3-4 x 15 oz cans of kidney beans (though many will argue that “real” chili has no beans! Whatever.)
3 red & yellow bell peppers
I suppose you could add carrots and celery to this recipe, but I didn’t this time.

Wet stuff
2 x 10 ounce cans diced tomatoes
3 x 6 ounce cans tomato paste
1 cups brown sugar
2 cans dark beer (I used Brooklyn Black Chocolate Stout)
2 cups strong black coffee (I made espresso)
2 ounces tequila (uh-oh, is that my secret ingredient?)
2 cans chicken broth (I used low sodium organic stuff. You can use beef broth for a more meaty flavour, but I wouldn’t with moose meat)

Spicy stuff
3 tablespoons toasted cumin seeds, ground (this should be done fresh)
1.5 teaspoons toasted coriander seeds, ground (this should be done fresh)
1.5 teaspoons dried oregano
3 tablespoons ground ancho chili powder
1 tablespoons dry mustard powder
1.5 tablespoons cocoa powder (or you could drop in a bar of quality semi-sweet chocolate)
1.5 teaspoons cayenne (this is for heat, so adjust to your liking—go slow, you can add more later)
2 teaspoons salt & pepper (adjust to taste at the end)

The first thing I always do in hobby chef situations like these is get all my ingredients ready (known by poncey cooks as “mise en place”). And if you’re making a huge pot of chili, this is going to literally dominate your kitchen, so get sorted now or you’ll regret it later.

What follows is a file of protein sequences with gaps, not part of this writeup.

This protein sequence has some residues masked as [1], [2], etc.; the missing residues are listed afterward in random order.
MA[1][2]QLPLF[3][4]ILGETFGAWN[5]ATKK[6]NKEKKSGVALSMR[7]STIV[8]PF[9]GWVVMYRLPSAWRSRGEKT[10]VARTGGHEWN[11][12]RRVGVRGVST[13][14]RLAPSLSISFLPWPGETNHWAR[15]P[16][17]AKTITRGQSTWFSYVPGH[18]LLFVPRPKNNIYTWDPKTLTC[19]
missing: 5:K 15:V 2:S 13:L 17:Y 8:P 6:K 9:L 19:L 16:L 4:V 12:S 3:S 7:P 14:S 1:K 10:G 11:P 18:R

The first step is to brown your meat. If you’re making this much chili I recommend doing this in batches, though you may try doing this directly in your stock pot. I usually don’t though as it tends to steam the meat more than caramelize. And let’s get something clear here, you’re not “sealing in any juices” when you’re searing meat. The browning is for flavour, texture and colour, nothing more. Anyone who tells you otherwise—including TV chefs—is full of crap. I like to season my meat with some salt & pepper and a light dusting of flour and add it to a large pan with hot canola oil. When it’s golden brown, set it aside and do another batch until you’re done. Take your time, enjoy the process, and do this right.

Next fry up your bacon until just starting to crisp, then add to this the onions and garlic and sauté until starting to soften. Smell that? I know, right? You should be able to do this right inside your stock pot and start layering on ingredients as you build up your chili sauce. Once starting to brown, add the diced tomatoes, beer, coffee, tequila, tomato paste, and chicken stock. Add in your browned meat and stir. Starting to look like a chili already? Calm down, we’re not done yet.